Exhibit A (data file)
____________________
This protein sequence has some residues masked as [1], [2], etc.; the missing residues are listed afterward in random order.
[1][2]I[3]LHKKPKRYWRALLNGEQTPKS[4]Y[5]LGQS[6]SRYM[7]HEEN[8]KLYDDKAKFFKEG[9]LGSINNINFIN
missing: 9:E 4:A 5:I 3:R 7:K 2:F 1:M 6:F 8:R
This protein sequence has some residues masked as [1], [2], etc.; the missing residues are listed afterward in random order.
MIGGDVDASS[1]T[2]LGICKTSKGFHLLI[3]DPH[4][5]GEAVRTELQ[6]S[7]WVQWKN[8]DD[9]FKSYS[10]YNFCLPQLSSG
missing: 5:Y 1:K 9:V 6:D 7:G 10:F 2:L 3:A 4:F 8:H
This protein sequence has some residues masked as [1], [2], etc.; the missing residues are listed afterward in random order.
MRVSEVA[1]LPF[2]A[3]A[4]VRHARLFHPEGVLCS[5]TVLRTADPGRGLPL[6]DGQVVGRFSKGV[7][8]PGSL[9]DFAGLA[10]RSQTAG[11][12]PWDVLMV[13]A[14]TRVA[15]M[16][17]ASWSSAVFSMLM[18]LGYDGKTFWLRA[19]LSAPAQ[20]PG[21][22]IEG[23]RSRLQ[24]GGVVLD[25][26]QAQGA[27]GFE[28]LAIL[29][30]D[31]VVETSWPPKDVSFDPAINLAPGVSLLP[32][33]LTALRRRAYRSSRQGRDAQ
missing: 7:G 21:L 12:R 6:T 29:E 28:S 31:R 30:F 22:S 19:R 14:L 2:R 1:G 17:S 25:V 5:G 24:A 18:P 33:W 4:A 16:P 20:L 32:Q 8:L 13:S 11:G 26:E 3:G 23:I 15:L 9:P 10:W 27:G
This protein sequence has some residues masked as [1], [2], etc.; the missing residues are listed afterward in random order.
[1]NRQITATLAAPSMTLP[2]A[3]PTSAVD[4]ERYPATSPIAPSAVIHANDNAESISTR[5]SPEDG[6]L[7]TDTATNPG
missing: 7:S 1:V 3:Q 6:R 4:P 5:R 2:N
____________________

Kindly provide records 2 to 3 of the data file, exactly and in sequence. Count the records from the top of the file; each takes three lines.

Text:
This protein sequence has some residues masked as [1], [2], etc.; the missing residues are listed afterward in random order.
MIGGDVDASS[1]T[2]LGICKTSKGFHLLI[3]DPH[4][5]GEAVRTELQ[6]S[7]WVQWKN[8]DD[9]FKSYS[10]YNFCLPQLSSG
missing: 5:Y 1:K 9:V 6:D 7:G 10:F 2:L 3:A 4:F 8:H
This protein sequence has some residues masked as [1], [2], etc.; the missing residues are listed afterward in random order.
MRVSEVA[1]LPF[2]A[3]A[4]VRHARLFHPEGVLCS[5]TVLRTADPGRGLPL[6]DGQVVGRFSKGV[7][8]PGSL[9]DFAGLA[10]RSQTAG[11][12]PWDVLMV[13]A[14]TRVA[15]M[16][17]ASWSSAVFSMLM[18]LGYDGKTFWLRA[19]LSAPAQ[20]PG[21][22]IEG[23]RSRLQ[24]GGVVLD[25][26]QAQGA[27]GFE[28]LAIL[29][30]D[31]VVETSWPPKDVSFDPAINLAPGVSLLP[32][33]LTALRRRAYRSSRQGRDAQ
missing: 7:G 21:L 12:R 6:T 29:E 28:S 31:R 30:F 22:S 19:R 14:L 2:R 1:G 17:S 25:V 5:G 24:A 18:P 33:W 4:A 16:P 20:L 32:Q 8:L 13:S 11:G 26:E 3:G 23:I 15:L 9:P 10:W 27:G